"But, the real turning point was at a wedding when a relative said to me that they were really sorry to hear the two of us had split up, 'but if it leads you to a true relationship with Christ...' Now, I hardly knew him, and I could have socked him for being so insensitive, but he was absolutely bang on. It took me a year and a half, and a trip to the Island of Harris, when, standing on a beach, I thought, 'I want to live'. That's when I first started writing poetry, when I started putting all those mangled thoughts down."

In the midst of the pain of a broken relationship, God was showing his divine love which overflowed into a profusion of creativity previously stifled by religion and legalism. "It is my music, even more than painting, that brings me close to God," Shona began. "Even more than when I pray, even when I read the Bible. All I can say is all the garbage in my head, all my weaknesses go out the window when I'm singing."

Nearly two years ago, Shona developed glandular fever, which followed a very stressful period of self-employment trying to sell her artwork, designing a 16-page full colour magazine for a church and the constant pressure of earning an income. "This time last year, I was flat on my back and I lost my voice totally, and didn't think I would sing again. It was interesting because I always thank God for my voice and the privilege of being able to sing, but it re-iterated to me that I'm just a vessel. It's up to him whether I sing or not. Although there's immense joy about what I'm doing, it's really hard and that's what this CD is all about, joy in suffering." The heartbeat of God resonates powerfully through the words of scripture and Shona's beautiful voice. But, an album of unaccompanied songs takes some getting used to, so is there a viable market for acappella? "Well humanly speaking, I don't know if there was that big a market, but every time someone would suggest adding music or even sing non-Biblical songs, I did sense God saying don't limit my power. I think if a record company can recognise that there is something really different on there, because something that's different is new. I think there's room for what I'm doing."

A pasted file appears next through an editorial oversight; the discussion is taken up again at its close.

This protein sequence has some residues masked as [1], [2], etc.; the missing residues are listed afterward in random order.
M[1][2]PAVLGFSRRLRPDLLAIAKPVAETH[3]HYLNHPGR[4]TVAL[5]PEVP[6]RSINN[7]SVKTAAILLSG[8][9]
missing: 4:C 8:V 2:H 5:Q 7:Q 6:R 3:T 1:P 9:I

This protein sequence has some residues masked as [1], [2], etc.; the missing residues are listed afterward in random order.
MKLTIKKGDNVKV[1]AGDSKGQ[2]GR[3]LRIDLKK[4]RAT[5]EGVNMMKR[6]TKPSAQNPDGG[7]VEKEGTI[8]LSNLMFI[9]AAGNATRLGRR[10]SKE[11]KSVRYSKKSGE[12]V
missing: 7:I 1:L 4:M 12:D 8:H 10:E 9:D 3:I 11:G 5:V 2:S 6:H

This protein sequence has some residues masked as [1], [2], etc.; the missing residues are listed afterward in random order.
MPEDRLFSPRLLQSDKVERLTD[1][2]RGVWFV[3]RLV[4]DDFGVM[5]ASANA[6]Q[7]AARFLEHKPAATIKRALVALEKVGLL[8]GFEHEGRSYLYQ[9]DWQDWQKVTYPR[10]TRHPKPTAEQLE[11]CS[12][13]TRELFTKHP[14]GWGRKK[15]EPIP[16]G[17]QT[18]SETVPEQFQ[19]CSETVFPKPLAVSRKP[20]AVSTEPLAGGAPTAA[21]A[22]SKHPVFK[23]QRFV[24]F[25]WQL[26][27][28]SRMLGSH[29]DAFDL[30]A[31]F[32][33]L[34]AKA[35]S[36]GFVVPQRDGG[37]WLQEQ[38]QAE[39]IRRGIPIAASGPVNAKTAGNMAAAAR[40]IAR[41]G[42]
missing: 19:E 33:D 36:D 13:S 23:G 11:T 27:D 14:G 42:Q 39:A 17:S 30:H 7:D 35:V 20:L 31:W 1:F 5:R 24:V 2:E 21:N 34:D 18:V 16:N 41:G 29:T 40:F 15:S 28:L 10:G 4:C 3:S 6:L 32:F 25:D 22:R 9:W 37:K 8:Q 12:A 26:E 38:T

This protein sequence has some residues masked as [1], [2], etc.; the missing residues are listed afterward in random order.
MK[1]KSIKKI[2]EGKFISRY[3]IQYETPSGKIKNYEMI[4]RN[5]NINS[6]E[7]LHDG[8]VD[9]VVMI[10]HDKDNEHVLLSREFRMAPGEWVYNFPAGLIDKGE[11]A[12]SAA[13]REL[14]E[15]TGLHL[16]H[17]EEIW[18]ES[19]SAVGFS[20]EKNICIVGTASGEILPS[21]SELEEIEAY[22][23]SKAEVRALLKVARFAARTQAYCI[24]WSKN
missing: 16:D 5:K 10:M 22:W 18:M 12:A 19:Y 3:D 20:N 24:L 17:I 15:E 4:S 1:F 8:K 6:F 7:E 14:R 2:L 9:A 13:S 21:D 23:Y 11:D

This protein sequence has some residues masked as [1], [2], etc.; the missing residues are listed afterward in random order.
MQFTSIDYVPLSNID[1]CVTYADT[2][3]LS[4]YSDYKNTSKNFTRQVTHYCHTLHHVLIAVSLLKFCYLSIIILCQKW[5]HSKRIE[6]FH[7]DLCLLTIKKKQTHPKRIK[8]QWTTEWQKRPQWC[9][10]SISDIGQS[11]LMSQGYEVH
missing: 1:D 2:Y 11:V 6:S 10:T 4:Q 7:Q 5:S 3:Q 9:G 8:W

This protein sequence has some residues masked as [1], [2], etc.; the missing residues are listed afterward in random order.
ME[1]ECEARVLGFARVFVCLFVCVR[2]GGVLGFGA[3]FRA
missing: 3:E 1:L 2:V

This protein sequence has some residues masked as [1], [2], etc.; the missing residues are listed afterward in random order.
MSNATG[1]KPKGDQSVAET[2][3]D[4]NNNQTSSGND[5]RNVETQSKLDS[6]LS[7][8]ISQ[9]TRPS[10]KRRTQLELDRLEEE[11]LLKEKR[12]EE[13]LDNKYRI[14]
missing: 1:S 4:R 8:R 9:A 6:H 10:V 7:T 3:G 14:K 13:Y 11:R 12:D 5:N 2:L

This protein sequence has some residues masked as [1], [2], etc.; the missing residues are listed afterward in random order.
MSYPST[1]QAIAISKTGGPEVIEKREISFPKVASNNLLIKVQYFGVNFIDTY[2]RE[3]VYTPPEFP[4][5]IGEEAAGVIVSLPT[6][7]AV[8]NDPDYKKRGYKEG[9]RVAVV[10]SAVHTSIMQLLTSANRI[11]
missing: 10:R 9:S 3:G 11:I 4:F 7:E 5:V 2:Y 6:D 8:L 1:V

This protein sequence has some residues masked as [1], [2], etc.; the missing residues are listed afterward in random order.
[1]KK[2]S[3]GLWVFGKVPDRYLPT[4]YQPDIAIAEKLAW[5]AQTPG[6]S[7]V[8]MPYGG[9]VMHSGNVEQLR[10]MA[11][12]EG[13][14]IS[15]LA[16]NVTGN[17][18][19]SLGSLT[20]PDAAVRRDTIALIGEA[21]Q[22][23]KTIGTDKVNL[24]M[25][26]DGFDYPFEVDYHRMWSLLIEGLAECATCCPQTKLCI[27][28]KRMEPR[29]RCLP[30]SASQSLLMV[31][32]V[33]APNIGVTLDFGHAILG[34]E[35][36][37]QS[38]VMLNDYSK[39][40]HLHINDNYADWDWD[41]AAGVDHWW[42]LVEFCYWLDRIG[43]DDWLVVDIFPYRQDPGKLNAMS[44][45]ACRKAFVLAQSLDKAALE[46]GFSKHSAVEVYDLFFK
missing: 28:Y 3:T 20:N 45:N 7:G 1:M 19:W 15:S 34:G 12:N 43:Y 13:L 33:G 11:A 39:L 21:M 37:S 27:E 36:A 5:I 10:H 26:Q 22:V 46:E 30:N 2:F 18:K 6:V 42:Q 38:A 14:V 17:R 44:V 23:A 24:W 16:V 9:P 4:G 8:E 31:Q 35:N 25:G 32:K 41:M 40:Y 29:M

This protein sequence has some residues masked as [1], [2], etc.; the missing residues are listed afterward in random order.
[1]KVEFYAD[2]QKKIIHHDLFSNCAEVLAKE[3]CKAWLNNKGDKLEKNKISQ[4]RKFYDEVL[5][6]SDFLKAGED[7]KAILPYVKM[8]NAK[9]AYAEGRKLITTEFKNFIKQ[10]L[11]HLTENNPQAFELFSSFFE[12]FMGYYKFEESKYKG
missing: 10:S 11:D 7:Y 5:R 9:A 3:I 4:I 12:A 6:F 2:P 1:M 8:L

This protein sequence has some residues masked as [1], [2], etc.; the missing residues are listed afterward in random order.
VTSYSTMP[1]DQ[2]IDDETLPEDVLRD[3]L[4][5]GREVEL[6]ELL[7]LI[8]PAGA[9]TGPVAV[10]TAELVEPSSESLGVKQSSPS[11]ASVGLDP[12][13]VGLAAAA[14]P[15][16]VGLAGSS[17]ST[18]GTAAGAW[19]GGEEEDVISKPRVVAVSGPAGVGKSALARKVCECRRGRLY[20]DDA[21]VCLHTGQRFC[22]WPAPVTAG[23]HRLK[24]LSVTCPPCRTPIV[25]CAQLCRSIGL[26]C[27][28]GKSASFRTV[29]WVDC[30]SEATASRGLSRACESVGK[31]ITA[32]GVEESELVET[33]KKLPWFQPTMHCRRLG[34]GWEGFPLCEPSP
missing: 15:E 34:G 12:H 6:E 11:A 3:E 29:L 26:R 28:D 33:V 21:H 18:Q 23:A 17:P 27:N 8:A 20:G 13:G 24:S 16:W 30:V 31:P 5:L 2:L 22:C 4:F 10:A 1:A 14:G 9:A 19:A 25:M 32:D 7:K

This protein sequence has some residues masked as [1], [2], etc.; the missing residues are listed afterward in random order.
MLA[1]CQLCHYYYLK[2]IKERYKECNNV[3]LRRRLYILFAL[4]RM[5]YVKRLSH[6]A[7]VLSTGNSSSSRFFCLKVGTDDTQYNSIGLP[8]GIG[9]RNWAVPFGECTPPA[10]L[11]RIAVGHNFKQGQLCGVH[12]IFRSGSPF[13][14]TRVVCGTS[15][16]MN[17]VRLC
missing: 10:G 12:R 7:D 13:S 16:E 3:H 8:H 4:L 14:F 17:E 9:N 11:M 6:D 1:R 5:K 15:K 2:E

My earlier scepticism lessened by the end of our conversation, particularly when Shona mentioned that the Virgin store in Edinburgh had been stocking the CD. Even Carl McDonald of Runrig chipped in with some comforting words, after Shona sent him a copy of her first cassette, 'The Silver Chord'. "Someone said I should send the album to Cliff Richard, but my brother said a band like Runrig shared the same Celtic routes. I thought they would just tell me where to go, but I received a telephone call from Carl which was really encouraging."

What is not in doubt is that the Lord has anointed this young lady with a voice like an angel, to bring God's healing into many hurting lives.

The opinions expressed in this article are not necessarily those held by Cross Rhythms. Any expressed views were accurate at the time of publishing but may or may not reflect the views of the individuals concerned at a later date.
About Steve Cox
Steve Cox lives in Cornwall, is married to a wonderful wife, Annette, is father of two daughters and a member of the Cross Rhythms family.